What control does an employer have over a worker after work hours and away from the job? In Texas, as in most states, the employer can have a great deal of control, if it wishes. We are an “at will” state in Texas, as are most states. In an at-will state, an employer can fire a worker for any reason, so long as the reason does not violate any discrimination statute. Unless some law exists to limit what the employer can do, the employer can do as it pleases. There is no law that prevents an employer from requiring a worker to do or not do something on his/her own time. So, when Capt. Shawn Ury says the City of San Antonio was wrong to tell him he cannot work a second job after hours, that does not make a lot of sense.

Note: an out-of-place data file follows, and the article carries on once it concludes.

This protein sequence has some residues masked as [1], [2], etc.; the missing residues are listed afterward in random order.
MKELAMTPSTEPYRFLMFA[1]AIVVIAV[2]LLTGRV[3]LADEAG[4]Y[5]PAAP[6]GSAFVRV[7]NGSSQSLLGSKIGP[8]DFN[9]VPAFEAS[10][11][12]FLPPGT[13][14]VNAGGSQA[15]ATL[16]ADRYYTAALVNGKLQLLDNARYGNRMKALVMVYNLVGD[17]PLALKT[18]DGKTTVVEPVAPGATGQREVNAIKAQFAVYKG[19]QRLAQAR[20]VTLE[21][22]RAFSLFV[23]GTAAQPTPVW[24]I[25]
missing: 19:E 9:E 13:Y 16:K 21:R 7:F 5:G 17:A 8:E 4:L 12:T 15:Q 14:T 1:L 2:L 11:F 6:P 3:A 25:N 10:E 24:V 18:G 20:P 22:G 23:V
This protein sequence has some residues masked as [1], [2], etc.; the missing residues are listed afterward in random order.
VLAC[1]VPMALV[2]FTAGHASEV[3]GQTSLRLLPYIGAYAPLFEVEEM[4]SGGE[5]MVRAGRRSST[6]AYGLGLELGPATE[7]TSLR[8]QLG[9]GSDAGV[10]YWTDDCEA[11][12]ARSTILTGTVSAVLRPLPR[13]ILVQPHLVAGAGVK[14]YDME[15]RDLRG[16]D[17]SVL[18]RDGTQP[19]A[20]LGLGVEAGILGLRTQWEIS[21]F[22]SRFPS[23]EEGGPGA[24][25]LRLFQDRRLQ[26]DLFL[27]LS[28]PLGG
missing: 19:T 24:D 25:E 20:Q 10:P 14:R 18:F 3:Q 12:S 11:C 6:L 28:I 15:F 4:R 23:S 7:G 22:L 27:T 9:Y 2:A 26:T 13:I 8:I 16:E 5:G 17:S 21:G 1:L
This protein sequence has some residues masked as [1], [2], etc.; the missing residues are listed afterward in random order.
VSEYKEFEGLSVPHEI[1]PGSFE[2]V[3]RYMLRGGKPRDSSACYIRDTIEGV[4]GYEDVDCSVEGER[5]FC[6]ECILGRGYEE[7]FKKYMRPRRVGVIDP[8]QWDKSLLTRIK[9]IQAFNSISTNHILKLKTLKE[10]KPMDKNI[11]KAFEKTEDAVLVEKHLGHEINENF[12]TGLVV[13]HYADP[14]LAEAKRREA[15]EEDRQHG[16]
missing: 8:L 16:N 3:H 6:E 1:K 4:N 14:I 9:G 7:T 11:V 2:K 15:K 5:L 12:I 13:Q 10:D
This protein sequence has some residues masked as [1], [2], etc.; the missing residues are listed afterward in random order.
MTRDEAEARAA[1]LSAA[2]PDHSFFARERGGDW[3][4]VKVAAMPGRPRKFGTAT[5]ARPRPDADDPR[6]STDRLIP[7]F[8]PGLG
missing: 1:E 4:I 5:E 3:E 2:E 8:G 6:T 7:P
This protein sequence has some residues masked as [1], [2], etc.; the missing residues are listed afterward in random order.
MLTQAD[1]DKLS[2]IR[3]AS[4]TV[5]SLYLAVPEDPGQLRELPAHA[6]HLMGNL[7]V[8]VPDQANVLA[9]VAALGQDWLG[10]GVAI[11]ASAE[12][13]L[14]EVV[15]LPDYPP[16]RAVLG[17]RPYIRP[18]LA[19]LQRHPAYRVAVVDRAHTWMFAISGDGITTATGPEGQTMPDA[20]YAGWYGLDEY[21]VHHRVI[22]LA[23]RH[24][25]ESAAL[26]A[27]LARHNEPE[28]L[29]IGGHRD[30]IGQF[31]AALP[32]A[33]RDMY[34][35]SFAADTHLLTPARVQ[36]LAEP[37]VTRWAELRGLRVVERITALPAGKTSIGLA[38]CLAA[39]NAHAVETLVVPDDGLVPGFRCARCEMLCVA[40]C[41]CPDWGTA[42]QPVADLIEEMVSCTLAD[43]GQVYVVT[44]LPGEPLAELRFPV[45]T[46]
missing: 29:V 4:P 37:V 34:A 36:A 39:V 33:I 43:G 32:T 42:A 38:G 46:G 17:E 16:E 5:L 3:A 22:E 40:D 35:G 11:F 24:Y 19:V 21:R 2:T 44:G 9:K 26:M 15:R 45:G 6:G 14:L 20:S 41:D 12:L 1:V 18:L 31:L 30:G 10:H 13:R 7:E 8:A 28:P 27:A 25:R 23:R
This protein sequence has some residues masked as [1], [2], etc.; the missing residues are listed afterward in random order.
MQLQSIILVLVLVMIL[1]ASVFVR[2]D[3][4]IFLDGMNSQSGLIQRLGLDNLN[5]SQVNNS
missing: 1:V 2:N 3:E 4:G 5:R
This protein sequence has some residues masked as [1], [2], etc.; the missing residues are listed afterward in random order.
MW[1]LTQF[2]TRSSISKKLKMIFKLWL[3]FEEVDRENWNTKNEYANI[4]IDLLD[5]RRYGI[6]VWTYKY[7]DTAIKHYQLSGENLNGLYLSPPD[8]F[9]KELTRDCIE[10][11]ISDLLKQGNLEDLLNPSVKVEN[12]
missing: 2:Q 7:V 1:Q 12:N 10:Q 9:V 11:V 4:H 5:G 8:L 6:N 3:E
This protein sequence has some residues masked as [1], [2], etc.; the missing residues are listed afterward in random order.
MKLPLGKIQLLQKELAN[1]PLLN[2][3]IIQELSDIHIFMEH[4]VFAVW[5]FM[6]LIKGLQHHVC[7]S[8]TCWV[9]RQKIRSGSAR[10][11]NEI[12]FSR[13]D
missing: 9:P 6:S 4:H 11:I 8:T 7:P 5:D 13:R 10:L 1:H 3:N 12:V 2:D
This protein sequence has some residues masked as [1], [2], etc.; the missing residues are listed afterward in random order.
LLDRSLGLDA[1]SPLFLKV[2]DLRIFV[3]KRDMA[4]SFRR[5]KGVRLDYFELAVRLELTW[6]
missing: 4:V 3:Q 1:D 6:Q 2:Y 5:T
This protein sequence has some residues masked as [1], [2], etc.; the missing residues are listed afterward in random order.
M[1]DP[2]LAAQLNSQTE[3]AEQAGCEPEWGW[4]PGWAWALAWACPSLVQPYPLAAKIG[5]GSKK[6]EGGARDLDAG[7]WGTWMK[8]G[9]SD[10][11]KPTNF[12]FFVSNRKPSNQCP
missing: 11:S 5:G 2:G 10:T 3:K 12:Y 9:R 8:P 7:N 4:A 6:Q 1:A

As a union member, he may have different rights. The Collective Bargaining Agreement may have some limitation on what the City can do or not do regarding union member after hours. But, absent some provision in the CBA, the City can indeed tell him he cannot work a second job. The only enforcement mechanism is to discipline him and perhaps, terminate him. But, sure, they an ask him to do anything that does not conflict with discrimination statutes or various penal statutes. According to the San Antonio Express-News, Capt. Ury has had a hearing in front of an arbitrator regarding this issue. The ultimate decision is up to the arbitrator. But, in Texas, yes indeed, an employer can tell an employee not to work a second job – or not to wear a green shirt or whatever- on his/her off-time. The employee, after all, can always choose to quit. See San Antonio Express News report.